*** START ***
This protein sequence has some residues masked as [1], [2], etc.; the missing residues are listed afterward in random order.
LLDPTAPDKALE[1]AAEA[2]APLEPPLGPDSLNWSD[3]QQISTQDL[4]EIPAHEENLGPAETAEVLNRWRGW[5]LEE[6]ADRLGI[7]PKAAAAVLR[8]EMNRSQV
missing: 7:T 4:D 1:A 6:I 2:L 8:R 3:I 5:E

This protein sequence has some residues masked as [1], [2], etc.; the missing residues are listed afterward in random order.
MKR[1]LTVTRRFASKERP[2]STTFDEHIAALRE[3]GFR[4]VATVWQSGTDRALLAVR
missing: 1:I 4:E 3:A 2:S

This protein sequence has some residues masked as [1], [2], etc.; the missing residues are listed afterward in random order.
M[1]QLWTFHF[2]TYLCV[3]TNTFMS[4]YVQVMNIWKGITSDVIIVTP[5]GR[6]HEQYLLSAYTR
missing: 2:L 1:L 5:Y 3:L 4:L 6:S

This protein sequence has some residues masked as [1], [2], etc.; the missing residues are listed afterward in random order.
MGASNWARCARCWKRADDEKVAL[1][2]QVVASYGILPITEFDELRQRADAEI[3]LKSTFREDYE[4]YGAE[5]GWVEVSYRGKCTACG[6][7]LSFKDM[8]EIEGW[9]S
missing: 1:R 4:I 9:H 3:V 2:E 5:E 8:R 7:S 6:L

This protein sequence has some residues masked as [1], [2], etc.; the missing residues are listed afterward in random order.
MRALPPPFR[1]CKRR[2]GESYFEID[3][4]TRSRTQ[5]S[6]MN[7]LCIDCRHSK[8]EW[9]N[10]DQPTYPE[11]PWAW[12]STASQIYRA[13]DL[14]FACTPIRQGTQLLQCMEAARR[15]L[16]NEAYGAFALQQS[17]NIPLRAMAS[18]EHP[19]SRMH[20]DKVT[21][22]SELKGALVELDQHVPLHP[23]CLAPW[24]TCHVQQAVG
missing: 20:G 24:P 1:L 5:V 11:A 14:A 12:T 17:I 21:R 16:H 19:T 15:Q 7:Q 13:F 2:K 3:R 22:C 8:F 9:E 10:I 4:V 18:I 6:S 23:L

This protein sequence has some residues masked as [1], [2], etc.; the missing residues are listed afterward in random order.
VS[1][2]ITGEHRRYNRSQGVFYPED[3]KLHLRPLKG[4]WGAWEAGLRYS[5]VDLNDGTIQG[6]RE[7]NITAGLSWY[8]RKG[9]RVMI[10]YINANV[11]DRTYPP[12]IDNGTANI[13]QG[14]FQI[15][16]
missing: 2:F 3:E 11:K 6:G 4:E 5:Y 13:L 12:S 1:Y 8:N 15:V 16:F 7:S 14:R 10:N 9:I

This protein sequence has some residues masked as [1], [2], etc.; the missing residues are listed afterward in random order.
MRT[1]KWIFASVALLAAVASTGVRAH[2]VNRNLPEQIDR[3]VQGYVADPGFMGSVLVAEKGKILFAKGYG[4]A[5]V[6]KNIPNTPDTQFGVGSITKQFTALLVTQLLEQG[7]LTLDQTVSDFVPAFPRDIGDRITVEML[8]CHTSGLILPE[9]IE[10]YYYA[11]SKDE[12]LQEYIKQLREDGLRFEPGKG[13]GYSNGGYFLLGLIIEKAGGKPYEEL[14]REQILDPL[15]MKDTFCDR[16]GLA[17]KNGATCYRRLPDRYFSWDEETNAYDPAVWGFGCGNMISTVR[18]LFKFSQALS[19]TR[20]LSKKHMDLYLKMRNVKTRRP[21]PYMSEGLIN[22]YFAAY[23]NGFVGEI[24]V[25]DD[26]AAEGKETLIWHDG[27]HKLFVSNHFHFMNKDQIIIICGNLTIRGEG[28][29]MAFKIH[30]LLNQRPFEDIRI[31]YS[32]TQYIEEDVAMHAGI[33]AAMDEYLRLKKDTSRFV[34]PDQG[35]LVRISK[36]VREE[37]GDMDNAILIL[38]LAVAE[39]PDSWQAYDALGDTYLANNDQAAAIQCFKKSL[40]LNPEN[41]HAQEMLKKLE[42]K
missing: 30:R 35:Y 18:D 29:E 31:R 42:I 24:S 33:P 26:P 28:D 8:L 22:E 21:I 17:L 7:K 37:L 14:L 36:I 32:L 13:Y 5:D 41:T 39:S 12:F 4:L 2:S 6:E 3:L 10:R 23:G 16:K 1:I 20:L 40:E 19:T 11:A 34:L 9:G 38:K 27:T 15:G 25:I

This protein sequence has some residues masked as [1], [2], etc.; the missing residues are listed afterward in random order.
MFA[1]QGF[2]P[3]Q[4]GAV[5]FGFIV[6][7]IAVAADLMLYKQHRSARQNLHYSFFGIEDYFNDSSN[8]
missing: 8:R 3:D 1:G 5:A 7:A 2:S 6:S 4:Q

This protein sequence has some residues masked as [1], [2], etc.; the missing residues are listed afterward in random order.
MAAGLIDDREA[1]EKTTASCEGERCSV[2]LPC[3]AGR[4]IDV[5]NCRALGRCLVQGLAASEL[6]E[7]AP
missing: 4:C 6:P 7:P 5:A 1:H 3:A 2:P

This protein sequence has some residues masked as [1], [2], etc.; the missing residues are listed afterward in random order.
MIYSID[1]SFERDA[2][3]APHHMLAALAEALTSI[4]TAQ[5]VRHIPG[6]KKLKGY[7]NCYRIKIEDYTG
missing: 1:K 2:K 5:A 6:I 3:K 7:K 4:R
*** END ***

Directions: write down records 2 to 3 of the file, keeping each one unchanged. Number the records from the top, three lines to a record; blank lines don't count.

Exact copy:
This protein sequence has some residues masked as [1], [2], etc.; the missing residues are listed afterward in random order.
MKR[1]LTVTRRFASKERP[2]STTFDEHIAALRE[3]GFR[4]VATVWQSGTDRALLAVR
missing: 1:I 4:E 3:A 2:S

This protein sequence has some residues masked as [1], [2], etc.; the missing residues are listed afterward in random order.
M[1]QLWTFHF[2]TYLCV[3]TNTFMS[4]YVQVMNIWKGITSDVIIVTP[5]GR[6]HEQYLLSAYTR
missing: 2:L 1:L 5:Y 3:L 4:L 6:S